An α-L-fucosidase purified from pea (Pisum sativum L. cv Alaska) epicotyl was previously described as a cell wall enzyme of 20 kDa that hydrolyses terminal α-L-fucosidic linkages from oligosaccharide fragments of xyloglucan. cDNA and genomic copies were further isolated and sequenced. The predicted product of the cDNA and the genomic clone (fuc1), was a 20 kDa protein containing a signal peptide and five cysteines. This was the first α-L-fucosidase gene to be cloned in plants but its fucosidase activity has not been demonstrated. Here, our biochemical and immuno analyses suggest that fuc1 does not encode an α-L-fucosidase. Pea fuc1 expressed in Escherichia coli, insect cells and Arabidopsis thaliana produced recombinant proteins without α-L-fucosidase activity. Pea plants had endogenous α-L-fucosidase activity, but the enzyme was not recognised by an antibody produced against recombinant FUC1 protein expressed in E. coli. In contrast, the antibody immunoprecipitated a 20 kDa protein which was inactive. By chromatographic analysis of pea protein extracts, we separated α-L-fucosidase-active fractions from the 20 kDa protein fractions. We conclude that the α-L-fucosidase activity is not attributable to the 20 kDa FUC1 protein. A new function for fuc1 gene product, now named PIP20 (for protease inhibitor from pea) is proposed.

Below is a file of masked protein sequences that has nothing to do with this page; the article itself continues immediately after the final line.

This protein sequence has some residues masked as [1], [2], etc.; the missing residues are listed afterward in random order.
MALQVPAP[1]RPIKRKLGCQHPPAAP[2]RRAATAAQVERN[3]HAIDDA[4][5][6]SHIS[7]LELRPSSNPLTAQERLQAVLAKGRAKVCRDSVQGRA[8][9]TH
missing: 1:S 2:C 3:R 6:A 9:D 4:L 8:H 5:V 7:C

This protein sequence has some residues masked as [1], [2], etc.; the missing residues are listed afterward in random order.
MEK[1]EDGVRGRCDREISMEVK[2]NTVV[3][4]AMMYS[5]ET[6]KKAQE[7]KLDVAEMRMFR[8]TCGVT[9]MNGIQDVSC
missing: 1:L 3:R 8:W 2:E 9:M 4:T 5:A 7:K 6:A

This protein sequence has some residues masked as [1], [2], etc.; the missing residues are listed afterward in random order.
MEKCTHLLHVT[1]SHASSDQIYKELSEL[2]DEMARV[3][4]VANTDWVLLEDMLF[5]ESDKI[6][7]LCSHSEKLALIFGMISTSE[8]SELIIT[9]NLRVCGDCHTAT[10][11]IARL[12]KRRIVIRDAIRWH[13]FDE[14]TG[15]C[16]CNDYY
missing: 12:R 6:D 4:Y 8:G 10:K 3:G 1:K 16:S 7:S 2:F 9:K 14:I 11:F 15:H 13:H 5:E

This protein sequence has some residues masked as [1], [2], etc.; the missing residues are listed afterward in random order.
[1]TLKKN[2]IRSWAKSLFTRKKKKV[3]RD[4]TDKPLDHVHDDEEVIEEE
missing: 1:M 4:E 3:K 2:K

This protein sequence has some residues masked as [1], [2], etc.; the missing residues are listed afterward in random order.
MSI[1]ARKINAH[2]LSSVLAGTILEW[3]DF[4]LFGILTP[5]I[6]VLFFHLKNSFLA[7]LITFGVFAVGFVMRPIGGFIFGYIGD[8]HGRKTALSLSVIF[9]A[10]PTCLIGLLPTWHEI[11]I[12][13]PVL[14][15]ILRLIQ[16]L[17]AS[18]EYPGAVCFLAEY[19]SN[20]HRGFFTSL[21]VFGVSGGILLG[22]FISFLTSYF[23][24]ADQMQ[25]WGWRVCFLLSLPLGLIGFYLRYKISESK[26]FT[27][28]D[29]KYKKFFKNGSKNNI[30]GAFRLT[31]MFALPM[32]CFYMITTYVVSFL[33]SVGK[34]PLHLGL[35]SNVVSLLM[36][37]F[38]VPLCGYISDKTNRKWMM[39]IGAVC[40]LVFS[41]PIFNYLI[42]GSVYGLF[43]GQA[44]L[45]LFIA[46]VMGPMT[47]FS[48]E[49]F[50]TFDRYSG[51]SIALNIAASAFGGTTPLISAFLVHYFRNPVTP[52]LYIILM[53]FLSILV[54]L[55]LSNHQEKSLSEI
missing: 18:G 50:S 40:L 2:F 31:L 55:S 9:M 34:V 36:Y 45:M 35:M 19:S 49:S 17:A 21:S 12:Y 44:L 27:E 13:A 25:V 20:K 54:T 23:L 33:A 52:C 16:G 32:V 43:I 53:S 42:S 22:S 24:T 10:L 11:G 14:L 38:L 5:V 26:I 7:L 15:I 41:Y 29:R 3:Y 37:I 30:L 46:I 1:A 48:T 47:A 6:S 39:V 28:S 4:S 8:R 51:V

Plant Molecular Biology – Springer Journals
Published: Oct 7, 2004
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